Hempfield church gives thanks for its founding in 1772
Celebrating 240 years of worship is a milestone that lights the spiritual future of Harrold Zion Evangelical Lutheran Church.
“It was a delight to be there for the two services (last) Sunday,” said Bishop Rev. Kurt Kusserow of the Southwestern Pennsylvania Synod, which oversees the Hempfield church that began in 1772 with German settlers worshipping in a nearby one-room schoolhouse.
The first recorded events of the church were baptisms performed by Lutheran lay minister Baltzer Meyer, a schoolmaster.
The settlers began building a log structure to hold their services but had difficulty finishing the building, mainly due to Indian attacks, according to the church's history.
“To me the joy of being there with the congregation of the longest existing church in the synod, and highlighting the past, was setting the intention of looking ahead for a bright future,” Kusserow said.
The celebration recognized the church's retired pastor, the Rev. Reinhold “Dutch” Weber, and his 65-year anniversary as an ordained minister.
As the pastor in 1955, Weber was shepherding two separate congregations, German Reformed and Lutheran, when they made a decision with a lasting impact.
The two factions had split in 1885. In Hempfield, a second church was built nearby.
The church was separated for 70 years, until Weber began serving both congregations.
He said the moment is seared into his soul when the vote was taken to return to one body that would worship together.
“I still remember that Sunday afternoon vividly when the two church councils were meeting,” said Weber, 91, who is still active in the church and the Passavant Retirement Community in Zelienople, where he now resides.
“When one member brought up the motion to become one church, my heart was beating so hard ... it was an unusual experience,” he said. “It was the Lord working in mysterious ways and an enormous lift in spirits to unite the two factions.”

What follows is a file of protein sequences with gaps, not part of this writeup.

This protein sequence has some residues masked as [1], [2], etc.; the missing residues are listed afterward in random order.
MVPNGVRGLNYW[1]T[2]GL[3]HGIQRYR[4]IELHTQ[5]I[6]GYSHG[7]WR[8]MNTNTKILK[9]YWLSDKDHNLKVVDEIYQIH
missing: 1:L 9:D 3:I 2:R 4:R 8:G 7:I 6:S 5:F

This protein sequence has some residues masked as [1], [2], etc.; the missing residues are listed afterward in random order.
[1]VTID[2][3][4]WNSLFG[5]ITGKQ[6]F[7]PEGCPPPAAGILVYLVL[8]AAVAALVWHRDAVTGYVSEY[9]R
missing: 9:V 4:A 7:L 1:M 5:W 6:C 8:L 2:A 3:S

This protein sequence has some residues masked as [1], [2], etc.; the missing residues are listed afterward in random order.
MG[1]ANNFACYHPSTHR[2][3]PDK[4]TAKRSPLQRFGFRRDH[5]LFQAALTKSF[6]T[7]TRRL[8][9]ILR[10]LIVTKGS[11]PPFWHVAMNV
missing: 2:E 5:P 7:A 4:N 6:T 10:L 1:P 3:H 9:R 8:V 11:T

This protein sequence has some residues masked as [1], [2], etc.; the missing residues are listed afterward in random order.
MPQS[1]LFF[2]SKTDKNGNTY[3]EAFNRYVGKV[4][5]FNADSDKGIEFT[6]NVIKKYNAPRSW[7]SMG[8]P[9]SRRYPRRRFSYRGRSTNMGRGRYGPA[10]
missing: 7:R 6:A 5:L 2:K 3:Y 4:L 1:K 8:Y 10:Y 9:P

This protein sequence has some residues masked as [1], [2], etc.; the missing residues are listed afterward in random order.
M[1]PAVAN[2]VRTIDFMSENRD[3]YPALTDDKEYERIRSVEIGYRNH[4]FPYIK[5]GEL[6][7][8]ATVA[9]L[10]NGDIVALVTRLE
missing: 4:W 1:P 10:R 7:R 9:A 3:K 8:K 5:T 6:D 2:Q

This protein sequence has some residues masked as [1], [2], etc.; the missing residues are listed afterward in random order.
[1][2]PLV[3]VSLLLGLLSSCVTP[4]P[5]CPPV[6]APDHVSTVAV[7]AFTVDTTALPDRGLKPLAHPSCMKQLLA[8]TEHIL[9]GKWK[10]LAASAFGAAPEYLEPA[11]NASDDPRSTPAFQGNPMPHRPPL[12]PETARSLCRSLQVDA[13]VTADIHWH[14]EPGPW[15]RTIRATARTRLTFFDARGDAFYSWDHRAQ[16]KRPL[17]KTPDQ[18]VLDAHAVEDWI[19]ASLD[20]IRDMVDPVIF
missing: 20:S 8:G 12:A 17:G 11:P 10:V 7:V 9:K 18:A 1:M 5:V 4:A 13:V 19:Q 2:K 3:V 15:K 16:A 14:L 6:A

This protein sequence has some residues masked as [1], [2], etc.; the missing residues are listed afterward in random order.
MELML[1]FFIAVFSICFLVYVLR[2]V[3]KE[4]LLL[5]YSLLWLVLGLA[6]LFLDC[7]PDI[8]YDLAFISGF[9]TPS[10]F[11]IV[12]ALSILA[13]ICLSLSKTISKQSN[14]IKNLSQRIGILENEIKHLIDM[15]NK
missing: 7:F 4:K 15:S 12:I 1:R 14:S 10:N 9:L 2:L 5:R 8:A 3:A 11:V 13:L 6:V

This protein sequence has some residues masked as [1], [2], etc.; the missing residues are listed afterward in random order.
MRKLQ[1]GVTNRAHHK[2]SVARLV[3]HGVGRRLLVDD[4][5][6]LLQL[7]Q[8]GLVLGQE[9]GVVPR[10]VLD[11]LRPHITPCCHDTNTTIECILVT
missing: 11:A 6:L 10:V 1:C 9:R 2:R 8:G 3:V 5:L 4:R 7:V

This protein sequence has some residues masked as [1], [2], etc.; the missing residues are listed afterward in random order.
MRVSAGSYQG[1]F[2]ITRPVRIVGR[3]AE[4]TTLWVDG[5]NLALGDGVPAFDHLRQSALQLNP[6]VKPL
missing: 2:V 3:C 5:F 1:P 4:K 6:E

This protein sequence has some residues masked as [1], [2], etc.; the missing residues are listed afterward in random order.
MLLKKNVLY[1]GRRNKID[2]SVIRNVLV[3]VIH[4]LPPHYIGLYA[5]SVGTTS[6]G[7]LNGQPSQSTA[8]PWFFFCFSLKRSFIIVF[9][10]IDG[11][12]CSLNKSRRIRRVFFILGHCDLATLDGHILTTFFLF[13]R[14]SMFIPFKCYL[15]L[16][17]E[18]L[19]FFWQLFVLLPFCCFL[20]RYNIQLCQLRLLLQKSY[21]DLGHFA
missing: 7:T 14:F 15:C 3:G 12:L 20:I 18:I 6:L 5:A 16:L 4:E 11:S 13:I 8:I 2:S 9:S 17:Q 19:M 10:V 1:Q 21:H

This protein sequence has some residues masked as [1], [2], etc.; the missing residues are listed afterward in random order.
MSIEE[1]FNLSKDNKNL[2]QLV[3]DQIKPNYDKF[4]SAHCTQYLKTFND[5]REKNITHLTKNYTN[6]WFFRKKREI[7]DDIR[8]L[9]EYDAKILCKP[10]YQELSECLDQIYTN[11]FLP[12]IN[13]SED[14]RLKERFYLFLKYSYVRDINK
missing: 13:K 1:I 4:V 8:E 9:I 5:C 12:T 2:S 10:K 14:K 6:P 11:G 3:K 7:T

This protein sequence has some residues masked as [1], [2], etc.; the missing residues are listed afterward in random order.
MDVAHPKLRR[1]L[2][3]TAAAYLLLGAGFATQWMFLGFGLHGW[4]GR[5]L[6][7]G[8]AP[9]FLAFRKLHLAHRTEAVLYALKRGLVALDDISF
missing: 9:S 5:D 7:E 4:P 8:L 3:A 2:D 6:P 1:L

Weber enjoyed returning last weekend to see many of the couples he married throughout the decades.
“I am thankful to the Lord for every day. I feel so strongly about it .. the Lord has been so very good to me,” he said. “If I felt any better, I'd be 100.”
After the loss of his wife of 67 years, Lois, three years ago, Weber has kept busy writing to family members scattered across the country when he's not helping others. He has four children, including an adopted Korean son, nine grandchildren and 13 great-grandchildren.
“Pastor Weber did a great job,” the current pastor, the Rev. John Smaligo said before the celebratory weekend. “I think it's also good to know that there are members of this congregation, who were here at the time of the merger, who hold him in high regard.”
Despite its age, the Hempfield church is growing.
“We are in a very strong growth mode in this church,” Smaligo said. “We have a balance of new families and long-standing members who work and worship well together.”
In addition to new members who joined earlier this year, 10 new families have become part of the church within the last two weeks.
A Saturday evening service had to be added in January to accommodate additional worshippers, Smaligo said.
Other visiting celebrants for the anniversary services included a pastor emeritus, the Rev. Robert Free; a former intern, the Rev. Elaine Hower of Lower Burrell; the Rev. Michelle Nicodemus of Ohio, who grew up in the church, and Michelle Kunkle, another former member who serves as the Christian education director at Holy Trinity Lutheran Church in Irwin.
Rose Domenick is a freelance writer.
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